Rolling power outages causes game delays and cancellations

Vaquero+volleyball+players+huddle+around+and+wait+for+information+about+the+power+outage+on+Friday%2C+Sept.+20%2C+2019%2C+in+theSports+Pavilion+at+City+College+in+Santa+Barbara%2C+Calif.+The+game+was+eventually+canceled.
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Rolling power outages causes game delays and cancellations

Vaquero volleyball players huddle around and wait for information about the power outage on Friday, Sept. 20, 2019, in theSports Pavilion at City College in Santa Barbara, Calif. The game was eventually canceled.

Vaquero volleyball players huddle around and wait for information about the power outage on Friday, Sept. 20, 2019, in theSports Pavilion at City College in Santa Barbara, Calif. The game was eventually canceled.

Jesus Villafranco Perez

Vaquero volleyball players huddle around and wait for information about the power outage on Friday, Sept. 20, 2019, in theSports Pavilion at City College in Santa Barbara, Calif. The game was eventually canceled.

Jesus Villafranco Perez

Jesus Villafranco Perez

Vaquero volleyball players huddle around and wait for information about the power outage on Friday, Sept. 20, 2019, in theSports Pavilion at City College in Santa Barbara, Calif. The game was eventually canceled.

Sarah Maninger, Sports Editor

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It was Friday night inside the gym and the City College women’s volleyball team was in a back and forth battle against the Bakersfield Renegades. City College was down three points in the third set. City College served and the ball was soaring through the air when suddenly — the lights went out.

The power outage disrupted the Vaqueros rally. Just as the players were walking off the court, the lights came back on, but the Vaqueros never caught up.

Athletic director Rocco Constantino was in attendance and immediately convened with security to make sure everyone was safe. 

“It’s a big inconvenience to [the athletes] and the teams visiting,” said Constantino. 

The Sept. 6 game was just one example of several recent power outages that have rattled the athletic department and frustrated the athletes and coaches.

“A wrinkle in our opening night,” said head coach Kat Niksto. 

Two weeks later, the Vaqueros were scheduled to play Santa Monica College at home in a non-conference match when, moments before game time, the power went out again. 

This time, the outage not only affected the Vaqueros but also the football team of Bishop Diego High School, who was set to play Chicago Hope for the first time ever at La Playa Stadium.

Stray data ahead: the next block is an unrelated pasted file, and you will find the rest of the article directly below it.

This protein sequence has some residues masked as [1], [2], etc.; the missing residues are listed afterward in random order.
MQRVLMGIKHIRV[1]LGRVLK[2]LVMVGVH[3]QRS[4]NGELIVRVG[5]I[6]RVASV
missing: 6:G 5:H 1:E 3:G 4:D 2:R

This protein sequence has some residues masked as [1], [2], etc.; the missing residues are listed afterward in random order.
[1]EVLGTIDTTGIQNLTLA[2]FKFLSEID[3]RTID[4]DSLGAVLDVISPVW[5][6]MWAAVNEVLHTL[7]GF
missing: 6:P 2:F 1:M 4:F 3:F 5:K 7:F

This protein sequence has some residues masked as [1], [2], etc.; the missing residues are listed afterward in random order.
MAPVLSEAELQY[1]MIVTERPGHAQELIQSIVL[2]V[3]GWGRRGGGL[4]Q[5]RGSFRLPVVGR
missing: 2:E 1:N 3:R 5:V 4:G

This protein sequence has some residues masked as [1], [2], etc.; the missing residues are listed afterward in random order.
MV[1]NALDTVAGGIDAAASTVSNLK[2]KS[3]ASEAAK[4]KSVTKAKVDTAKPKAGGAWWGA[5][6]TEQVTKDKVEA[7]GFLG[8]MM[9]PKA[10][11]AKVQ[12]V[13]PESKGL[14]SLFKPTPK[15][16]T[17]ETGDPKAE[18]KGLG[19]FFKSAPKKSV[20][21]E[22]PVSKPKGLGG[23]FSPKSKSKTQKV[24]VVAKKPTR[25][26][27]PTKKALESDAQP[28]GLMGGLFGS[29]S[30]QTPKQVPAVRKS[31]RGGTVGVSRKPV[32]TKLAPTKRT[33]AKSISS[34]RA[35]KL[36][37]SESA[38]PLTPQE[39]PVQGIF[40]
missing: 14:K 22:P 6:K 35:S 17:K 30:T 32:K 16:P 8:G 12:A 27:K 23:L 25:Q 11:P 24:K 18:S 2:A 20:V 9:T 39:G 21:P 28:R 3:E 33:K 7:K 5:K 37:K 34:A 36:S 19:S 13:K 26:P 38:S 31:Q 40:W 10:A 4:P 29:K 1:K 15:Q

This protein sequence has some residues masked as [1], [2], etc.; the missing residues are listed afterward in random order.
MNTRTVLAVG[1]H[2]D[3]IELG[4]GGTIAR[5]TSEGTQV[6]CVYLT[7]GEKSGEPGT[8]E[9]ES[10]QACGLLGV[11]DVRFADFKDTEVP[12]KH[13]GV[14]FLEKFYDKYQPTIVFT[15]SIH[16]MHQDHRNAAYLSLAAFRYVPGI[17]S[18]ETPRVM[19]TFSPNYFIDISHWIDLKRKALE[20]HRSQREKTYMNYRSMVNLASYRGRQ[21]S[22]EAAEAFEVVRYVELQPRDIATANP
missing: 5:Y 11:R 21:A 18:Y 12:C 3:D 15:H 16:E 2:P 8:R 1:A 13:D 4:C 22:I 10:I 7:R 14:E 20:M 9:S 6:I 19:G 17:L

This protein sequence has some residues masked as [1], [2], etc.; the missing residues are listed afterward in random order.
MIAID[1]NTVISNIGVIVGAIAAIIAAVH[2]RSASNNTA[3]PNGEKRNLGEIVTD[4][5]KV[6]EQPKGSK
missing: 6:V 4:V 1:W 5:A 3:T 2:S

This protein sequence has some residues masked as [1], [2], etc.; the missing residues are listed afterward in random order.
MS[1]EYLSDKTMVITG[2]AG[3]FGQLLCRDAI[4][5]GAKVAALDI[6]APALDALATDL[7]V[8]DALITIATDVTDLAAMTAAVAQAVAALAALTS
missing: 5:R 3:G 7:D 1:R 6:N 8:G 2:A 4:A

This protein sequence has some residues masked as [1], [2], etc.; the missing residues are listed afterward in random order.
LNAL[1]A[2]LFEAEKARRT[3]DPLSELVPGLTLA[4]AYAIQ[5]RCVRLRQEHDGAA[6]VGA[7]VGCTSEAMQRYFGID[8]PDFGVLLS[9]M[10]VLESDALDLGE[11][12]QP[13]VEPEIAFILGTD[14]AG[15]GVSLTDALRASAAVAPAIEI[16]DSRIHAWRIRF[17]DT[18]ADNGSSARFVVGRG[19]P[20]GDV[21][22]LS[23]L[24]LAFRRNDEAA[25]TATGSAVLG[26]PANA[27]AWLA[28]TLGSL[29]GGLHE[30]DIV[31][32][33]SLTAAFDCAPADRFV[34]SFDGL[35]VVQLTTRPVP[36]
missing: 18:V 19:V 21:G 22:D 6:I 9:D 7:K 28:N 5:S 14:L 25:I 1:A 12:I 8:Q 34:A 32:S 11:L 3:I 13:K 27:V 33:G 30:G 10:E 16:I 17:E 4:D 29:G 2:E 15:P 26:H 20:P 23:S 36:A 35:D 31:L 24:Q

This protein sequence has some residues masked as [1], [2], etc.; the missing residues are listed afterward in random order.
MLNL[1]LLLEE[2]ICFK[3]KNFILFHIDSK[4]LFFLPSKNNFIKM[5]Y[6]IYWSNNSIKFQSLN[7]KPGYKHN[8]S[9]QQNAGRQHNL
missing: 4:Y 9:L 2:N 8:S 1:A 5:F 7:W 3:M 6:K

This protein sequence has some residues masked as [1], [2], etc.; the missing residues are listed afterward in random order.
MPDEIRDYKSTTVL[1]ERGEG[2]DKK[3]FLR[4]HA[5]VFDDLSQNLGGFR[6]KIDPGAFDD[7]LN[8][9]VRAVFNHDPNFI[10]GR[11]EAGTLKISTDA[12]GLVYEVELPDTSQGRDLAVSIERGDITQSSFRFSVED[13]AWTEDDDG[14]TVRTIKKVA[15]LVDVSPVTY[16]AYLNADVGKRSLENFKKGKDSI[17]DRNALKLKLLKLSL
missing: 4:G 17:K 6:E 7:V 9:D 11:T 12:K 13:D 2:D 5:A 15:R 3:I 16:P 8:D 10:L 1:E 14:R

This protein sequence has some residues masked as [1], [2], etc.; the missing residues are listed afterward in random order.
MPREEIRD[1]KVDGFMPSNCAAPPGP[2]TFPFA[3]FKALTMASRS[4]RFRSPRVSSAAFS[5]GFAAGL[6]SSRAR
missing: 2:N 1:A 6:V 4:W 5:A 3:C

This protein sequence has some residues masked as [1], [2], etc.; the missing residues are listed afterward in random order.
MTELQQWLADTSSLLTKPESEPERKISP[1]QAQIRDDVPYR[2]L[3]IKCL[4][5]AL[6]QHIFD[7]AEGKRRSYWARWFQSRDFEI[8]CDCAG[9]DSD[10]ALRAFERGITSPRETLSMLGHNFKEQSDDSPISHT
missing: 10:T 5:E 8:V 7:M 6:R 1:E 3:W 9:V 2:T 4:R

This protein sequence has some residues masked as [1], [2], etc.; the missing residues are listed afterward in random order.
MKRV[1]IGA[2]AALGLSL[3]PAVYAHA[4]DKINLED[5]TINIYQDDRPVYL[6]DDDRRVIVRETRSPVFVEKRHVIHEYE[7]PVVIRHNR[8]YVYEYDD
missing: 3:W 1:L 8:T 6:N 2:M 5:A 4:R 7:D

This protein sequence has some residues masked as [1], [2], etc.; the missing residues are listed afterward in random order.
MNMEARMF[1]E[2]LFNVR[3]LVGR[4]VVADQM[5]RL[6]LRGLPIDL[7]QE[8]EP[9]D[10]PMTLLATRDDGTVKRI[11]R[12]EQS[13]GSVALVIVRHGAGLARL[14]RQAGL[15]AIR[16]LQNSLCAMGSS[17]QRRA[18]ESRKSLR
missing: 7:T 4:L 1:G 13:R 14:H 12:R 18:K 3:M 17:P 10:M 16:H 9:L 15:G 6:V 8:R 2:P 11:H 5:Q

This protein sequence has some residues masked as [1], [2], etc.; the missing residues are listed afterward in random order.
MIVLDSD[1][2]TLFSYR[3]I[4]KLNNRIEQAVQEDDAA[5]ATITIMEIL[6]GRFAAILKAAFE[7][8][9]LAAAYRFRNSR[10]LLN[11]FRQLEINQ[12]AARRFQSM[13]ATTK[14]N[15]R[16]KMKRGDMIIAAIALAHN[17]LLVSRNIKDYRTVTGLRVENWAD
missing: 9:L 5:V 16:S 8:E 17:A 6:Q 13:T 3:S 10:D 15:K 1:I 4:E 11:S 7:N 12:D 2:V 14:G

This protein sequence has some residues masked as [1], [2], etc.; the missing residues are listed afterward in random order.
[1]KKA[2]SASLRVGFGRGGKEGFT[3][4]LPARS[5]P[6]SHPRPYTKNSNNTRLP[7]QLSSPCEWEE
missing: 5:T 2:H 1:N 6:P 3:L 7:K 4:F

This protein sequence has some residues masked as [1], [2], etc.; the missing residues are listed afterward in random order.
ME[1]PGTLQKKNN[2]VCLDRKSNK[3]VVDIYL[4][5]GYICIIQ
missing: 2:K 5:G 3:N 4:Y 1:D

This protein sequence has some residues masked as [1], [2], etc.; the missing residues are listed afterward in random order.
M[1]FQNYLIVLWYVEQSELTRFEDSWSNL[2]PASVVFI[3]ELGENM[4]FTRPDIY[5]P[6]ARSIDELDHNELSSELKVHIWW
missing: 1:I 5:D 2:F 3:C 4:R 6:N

Bishop Diego made up their match the following day, but the volleyball team was not as lucky. Since the power only went out for 20 minutes in the home opener, both teams waited around to see if they could begin the match, but after an hour and word from security, both squads were sent home. 

Niksto and the coaching staff at Santa Monica tried to work out a date to make up the match, but with conference play now in full swing, both teams are having trouble finding room for a non-conference game.

Should these outages continue, Niksto is worried that the team would have to play on the road more. 

“It’s out of our control,” she said. “[The] administration has done all they could.”

The day after the Santa Monica game, the football team dealt with its own set of challenges. 

That morning, hours before the Vaqueros were set to battle College of the Canyons in a night game, the power went out again, this time making it unsafe for the teams to play.

Constantino said that when he left campus the night before, the power was back and everything was set to go on as planned. 

“I’m learning to expect the unexpected,” he said. 

All of the outages were due to issues outside of the college’s power grid, making it tougher to solve the problem.

That Saturday morning, the athletic department scrambled to make a plan to play the game that evening even if it couldn’t be at City College. 

The one person absent from the initial discussion over the outage was the man who would be calling the plays that evening, head coach Craig Moropoulos, whose phone was dead at the time. Moropoulos knew the power had gone out the night before but was told it should be back on by the morning. After plugging in his phone and turning it on, texts from members of the athletic department began to flood in.

With a big coaching staff and over 60 players, the department’s biggest concern was the health and safety of its students, so Constantino did all he could to make sure the game was played in the most secure and efficient way possible. It was decided that playing the game at College of the Canyons on Sunday would be the best call. 

By law, the Southern California Football Association requires teams to play on the next available calendar day, so the game was moved from Santa Barbara to Santa Clarita on Sunday. 

“Ultimately, you just gotta go play,” said Moropoulos. 

The Vaqueros lost the game 63-10.

“Our team just wore down,” he said while commending the players for traveling three weeks in a row. 

Should the random power outages continue to affect City College’s sports teams, Coach Moropoulos has a plan. 

“Have my phone charged,” he said. 

Though the outages have been inconvenient, Constantino looked back on the winter of 2017, when the Thomas Fire devastated the region and teams didn’t have access to the gym for much of December.

“Sometimes there are things more important than sports,” he said.